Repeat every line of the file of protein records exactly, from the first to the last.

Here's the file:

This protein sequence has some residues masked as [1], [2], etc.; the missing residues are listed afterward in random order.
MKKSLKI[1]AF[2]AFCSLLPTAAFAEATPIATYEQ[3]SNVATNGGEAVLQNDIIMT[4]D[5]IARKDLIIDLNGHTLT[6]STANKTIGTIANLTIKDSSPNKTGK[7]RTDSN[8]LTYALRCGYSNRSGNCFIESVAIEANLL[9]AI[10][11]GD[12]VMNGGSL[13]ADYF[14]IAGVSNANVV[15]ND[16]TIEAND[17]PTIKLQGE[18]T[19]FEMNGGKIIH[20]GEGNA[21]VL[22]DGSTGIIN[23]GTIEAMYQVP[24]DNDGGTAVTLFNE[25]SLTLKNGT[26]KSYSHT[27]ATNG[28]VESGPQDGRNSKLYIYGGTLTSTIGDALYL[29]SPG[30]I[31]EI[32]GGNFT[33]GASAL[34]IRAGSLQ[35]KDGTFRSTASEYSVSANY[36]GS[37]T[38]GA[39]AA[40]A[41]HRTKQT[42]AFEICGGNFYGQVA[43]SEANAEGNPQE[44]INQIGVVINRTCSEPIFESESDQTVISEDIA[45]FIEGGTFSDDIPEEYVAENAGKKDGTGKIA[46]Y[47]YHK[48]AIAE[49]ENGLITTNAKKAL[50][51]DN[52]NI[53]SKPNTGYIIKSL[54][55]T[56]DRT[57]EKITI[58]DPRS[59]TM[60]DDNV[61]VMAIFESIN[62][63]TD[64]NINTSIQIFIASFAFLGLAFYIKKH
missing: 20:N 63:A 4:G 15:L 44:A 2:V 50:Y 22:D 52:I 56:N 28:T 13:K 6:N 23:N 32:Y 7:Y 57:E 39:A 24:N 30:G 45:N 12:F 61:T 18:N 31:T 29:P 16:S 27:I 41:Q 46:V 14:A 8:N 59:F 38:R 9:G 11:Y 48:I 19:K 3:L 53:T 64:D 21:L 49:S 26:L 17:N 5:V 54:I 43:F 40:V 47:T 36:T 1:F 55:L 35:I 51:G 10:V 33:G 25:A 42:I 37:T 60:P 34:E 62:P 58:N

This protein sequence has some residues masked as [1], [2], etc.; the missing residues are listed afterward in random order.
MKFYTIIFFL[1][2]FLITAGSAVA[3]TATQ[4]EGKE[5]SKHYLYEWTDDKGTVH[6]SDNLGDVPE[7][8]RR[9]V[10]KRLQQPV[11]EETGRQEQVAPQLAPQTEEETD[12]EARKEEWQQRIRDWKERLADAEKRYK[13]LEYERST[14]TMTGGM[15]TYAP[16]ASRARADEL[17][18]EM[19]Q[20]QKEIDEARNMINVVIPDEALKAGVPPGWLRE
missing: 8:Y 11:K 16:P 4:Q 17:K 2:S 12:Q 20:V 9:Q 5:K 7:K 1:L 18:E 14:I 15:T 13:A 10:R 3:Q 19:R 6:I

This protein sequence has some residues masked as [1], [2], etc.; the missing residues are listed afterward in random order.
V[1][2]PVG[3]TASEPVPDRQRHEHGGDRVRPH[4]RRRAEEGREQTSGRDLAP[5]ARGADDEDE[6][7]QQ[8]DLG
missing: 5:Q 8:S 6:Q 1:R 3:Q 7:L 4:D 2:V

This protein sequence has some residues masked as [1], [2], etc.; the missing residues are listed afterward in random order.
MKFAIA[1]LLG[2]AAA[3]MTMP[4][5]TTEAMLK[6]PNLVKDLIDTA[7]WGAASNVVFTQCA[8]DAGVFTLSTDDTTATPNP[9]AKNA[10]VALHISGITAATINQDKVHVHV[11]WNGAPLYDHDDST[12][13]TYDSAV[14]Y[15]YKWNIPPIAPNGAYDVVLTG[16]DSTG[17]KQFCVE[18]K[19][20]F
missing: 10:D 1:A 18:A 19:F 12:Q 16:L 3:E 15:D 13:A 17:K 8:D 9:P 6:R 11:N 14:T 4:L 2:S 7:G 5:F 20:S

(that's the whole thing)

This protein sequence has some residues masked as [1], [2], etc.; the missing residues are listed afterward in random order.
MKKSLKI[1]AF[2]AFCSLLPTAAFAEATPIATYEQ[3]SNVATNGGEAVLQNDIIMT[4]D[5]IARKDLIIDLNGHTLT[6]STANKTIGTIANLTIKDSSPNKTGK[7]RTDSN[8]LTYALRCGYSNRSGNCFIESVAIEANLL[9]AI[10][11]GD[12]VMNGGSL[13]ADYF[14]IAGVSNANVV[15]ND[16]TIEAND[17]PTIKLQGE[18]T[19]FEMNGGKIIH[20]GEGNA[21]VL[22]DGSTGIIN[23]GTIEAMYQVP[24]DNDGGTAVTLFNE[25]SLTLKNGT[26]KSYSHT[27]ATNG[28]VESGPQDGRNSKLYIYGGTLTSTIGDALYL[29]SPG[30]I[31]EI[32]GGNFT[33]GASAL[34]IRAGSLQ[35]KDGTFRSTASEYSVSANY[36]GS[37]T[38]GA[39]AA[40]A[41]HRTKQT[42]AFEICGGNFYGQVA[43]SEANAEGNPQE[44]INQIGVVINRTCSEPIFESESDQTVISEDIA[45]FIEGGTFSDDIPEEYVAENAGKKDGTGKIA[46]Y[47]YHK[48]AIAE[49]ENGLITTNAKKAL[50][51]DN[52]NI[53]SKPNTGYIIKSL[54][55]T[56]DRT[57]EKITI[58]DPRS[59]TM[60]DDNV[61]VMAIFESIN[62][63]TD[64]NINTSIQIFIASFAFLGLAFYIKKH
missing: 20:N 63:A 4:G 15:L 44:A 2:V 50:Y 22:D 52:I 56:N 28:T 13:K 6:N 23:N 32:Y 7:Y 57:E 39:A 24:N 30:G 45:N 12:F 61:T 18:N 31:T 29:P 16:S 27:I 41:Q 46:V 14:A 8:N 59:F 38:R 9:G 11:Y 48:I 19:K 3:L 53:T 64:D 21:L 49:S 26:L 17:N 5:V 54:I 43:F 40:V 47:T 36:T 1:F 55:L 35:I 51:G 10:V 33:G 25:A 42:I 37:T 60:P 34:E 62:P 58:N

This protein sequence has some residues masked as [1], [2], etc.; the missing residues are listed afterward in random order.
MKFYTIIFFL[1][2]FLITAGSAVA[3]TATQ[4]EGKE[5]SKHYLYEWTDDKGTVH[6]SDNLGDVPE[7][8]RR[9]V[10]KRLQQPV[11]EETGRQEQVAPQLAPQTEEETD[12]EARKEEWQQRIRDWKERLADAEKRYK[13]LEYERST[14]TMTGGM[15]TYAP[16]ASRARADEL[17][18]EM[19]Q[20]QKEIDEARNMINVVIPDEALKAGVPPGWLRE
missing: 8:Y 11:K 16:P 4:Q 17:K 2:S 12:Q 20:V 9:Q 5:K 7:K 1:L 18:E 14:I 15:T 13:A 10:R 3:Q 19:R 6:I

This protein sequence has some residues masked as [1], [2], etc.; the missing residues are listed afterward in random order.
V[1][2]PVG[3]TASEPVPDRQRHEHGGDRVRPH[4]RRRAEEGREQTSGRDLAP[5]ARGADDEDE[6][7]QQ[8]DLG
missing: 5:Q 8:S 6:Q 1:R 3:Q 7:L 4:D 2:V

This protein sequence has some residues masked as [1], [2], etc.; the missing residues are listed afterward in random order.
MKFAIA[1]LLG[2]AAA[3]MTMP[4][5]TTEAMLK[6]PNLVKDLIDTA[7]WGAASNVVFTQCA[8]DAGVFTLSTDDTTATPNP[9]AKNA[10]VALHISGITAATINQDKVHVHV[11]WNGAPLYDHDDST[12][13]TYDSAV[14]Y[15]YKWNIPPIAPNGAYDVVLTG[16]DSTG[17]KQFCVE[18]K[19][20]F
missing: 10:D 1:A 18:A 19:F 12:Q 16:L 3:E 15:D 13:A 17:K 8:D 9:P 6:R 11:N 14:T 4:L 2:S 7:G 5:F 20:S